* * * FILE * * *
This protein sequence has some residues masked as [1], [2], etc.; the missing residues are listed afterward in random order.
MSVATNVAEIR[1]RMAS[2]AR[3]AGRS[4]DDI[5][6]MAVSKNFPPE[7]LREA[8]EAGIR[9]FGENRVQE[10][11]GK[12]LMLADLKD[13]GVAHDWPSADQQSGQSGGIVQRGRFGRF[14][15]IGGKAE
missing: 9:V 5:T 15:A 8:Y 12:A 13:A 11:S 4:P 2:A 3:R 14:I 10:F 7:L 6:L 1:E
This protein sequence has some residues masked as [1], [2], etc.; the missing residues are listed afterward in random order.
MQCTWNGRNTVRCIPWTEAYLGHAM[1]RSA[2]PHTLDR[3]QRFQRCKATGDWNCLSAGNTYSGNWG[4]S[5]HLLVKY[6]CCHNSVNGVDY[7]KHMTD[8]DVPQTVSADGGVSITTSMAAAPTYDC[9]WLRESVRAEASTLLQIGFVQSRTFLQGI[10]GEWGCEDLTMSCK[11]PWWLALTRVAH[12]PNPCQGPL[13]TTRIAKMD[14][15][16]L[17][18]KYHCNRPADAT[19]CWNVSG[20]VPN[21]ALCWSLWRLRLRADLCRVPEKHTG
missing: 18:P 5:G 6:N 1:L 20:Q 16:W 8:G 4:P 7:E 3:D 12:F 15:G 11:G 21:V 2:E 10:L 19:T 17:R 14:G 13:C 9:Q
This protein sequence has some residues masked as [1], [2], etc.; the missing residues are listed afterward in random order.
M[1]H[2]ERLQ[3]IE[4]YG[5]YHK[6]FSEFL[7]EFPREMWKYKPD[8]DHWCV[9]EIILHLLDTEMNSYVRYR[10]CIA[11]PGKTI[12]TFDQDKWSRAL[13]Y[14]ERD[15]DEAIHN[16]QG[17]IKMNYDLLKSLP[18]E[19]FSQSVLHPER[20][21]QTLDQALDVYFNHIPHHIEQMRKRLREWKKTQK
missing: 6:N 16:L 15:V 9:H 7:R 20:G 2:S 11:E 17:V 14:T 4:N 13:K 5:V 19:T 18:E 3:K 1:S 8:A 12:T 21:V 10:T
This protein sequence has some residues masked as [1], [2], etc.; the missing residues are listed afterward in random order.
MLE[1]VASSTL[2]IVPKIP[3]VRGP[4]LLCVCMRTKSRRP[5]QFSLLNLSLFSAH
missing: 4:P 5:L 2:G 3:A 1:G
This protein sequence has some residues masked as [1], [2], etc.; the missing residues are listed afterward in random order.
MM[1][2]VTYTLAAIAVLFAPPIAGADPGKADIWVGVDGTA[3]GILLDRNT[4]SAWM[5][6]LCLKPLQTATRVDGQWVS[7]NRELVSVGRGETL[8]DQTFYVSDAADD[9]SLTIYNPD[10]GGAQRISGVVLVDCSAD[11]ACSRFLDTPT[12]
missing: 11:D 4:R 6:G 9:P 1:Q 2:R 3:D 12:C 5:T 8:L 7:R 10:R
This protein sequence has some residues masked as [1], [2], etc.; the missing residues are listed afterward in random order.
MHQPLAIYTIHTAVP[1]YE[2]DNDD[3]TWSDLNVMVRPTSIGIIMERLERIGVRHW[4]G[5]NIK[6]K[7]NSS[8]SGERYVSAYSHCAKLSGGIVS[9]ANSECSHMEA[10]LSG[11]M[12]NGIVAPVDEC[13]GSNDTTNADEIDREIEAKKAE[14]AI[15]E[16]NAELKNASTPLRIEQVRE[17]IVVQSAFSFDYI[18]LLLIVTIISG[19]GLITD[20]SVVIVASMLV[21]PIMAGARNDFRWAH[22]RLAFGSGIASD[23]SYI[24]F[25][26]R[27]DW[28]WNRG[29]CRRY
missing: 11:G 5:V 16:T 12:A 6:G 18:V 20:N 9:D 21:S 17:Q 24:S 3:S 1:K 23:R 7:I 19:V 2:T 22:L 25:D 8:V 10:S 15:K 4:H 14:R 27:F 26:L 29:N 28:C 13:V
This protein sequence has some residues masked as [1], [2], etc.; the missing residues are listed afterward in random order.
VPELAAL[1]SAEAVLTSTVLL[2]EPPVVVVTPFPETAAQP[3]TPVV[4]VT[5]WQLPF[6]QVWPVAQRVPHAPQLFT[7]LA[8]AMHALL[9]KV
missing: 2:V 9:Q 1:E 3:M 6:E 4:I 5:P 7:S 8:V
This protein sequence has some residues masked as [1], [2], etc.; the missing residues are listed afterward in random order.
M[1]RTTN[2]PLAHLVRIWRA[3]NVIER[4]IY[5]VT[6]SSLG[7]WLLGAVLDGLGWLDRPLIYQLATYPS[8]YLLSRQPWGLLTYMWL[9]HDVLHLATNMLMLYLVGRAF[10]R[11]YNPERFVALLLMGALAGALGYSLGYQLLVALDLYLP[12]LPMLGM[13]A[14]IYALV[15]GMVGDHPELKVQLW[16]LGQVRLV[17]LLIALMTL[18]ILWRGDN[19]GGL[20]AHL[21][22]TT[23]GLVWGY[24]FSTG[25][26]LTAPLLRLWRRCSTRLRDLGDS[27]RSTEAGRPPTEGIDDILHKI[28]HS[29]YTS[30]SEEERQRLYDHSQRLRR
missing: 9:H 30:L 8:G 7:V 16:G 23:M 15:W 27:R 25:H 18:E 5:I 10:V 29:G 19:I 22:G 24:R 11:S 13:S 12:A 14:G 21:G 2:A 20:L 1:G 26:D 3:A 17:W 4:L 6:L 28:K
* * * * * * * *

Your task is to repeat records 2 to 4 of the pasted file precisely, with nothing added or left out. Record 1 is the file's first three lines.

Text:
This protein sequence has some residues masked as [1], [2], etc.; the missing residues are listed afterward in random order.
MQCTWNGRNTVRCIPWTEAYLGHAM[1]RSA[2]PHTLDR[3]QRFQRCKATGDWNCLSAGNTYSGNWG[4]S[5]HLLVKY[6]CCHNSVNGVDY[7]KHMTD[8]DVPQTVSADGGVSITTSMAAAPTYDC[9]WLRESVRAEASTLLQIGFVQSRTFLQGI[10]GEWGCEDLTMSCK[11]PWWLALTRVAH[12]PNPCQGPL[13]TTRIAKMD[14][15][16]L[17][18]KYHCNRPADAT[19]CWNVSG[20]VPN[21]ALCWSLWRLRLRADLCRVPEKHTG
missing: 18:P 5:G 6:N 1:L 20:Q 16:W 8:G 4:P 7:E 3:D 12:F 15:G 11:G 21:V 2:E 10:L 19:T 17:R 14:G 13:C 9:Q
This protein sequence has some residues masked as [1], [2], etc.; the missing residues are listed afterward in random order.
M[1]H[2]ERLQ[3]IE[4]YG[5]YHK[6]FSEFL[7]EFPREMWKYKPD[8]DHWCV[9]EIILHLLDTEMNSYVRYR[10]CIA[11]PGKTI[12]TFDQDKWSRAL[13]Y[14]ERD[15]DEAIHN[16]QG[17]IKMNYDLLKSLP[18]E[19]FSQSVLHPER[20][21]QTLDQALDVYFNHIPHHIEQMRKRLREWKKTQK
missing: 6:N 16:L 15:V 9:H 7:R 20:G 2:S 11:E 17:V 14:T 4:N 13:K 5:V 19:T 18:E 3:K 1:S 8:A 12:T 21:V 10:T
This protein sequence has some residues masked as [1], [2], etc.; the missing residues are listed afterward in random order.
MLE[1]VASSTL[2]IVPKIP[3]VRGP[4]LLCVCMRTKSRRP[5]QFSLLNLSLFSAH
missing: 4:P 5:L 2:G 3:A 1:G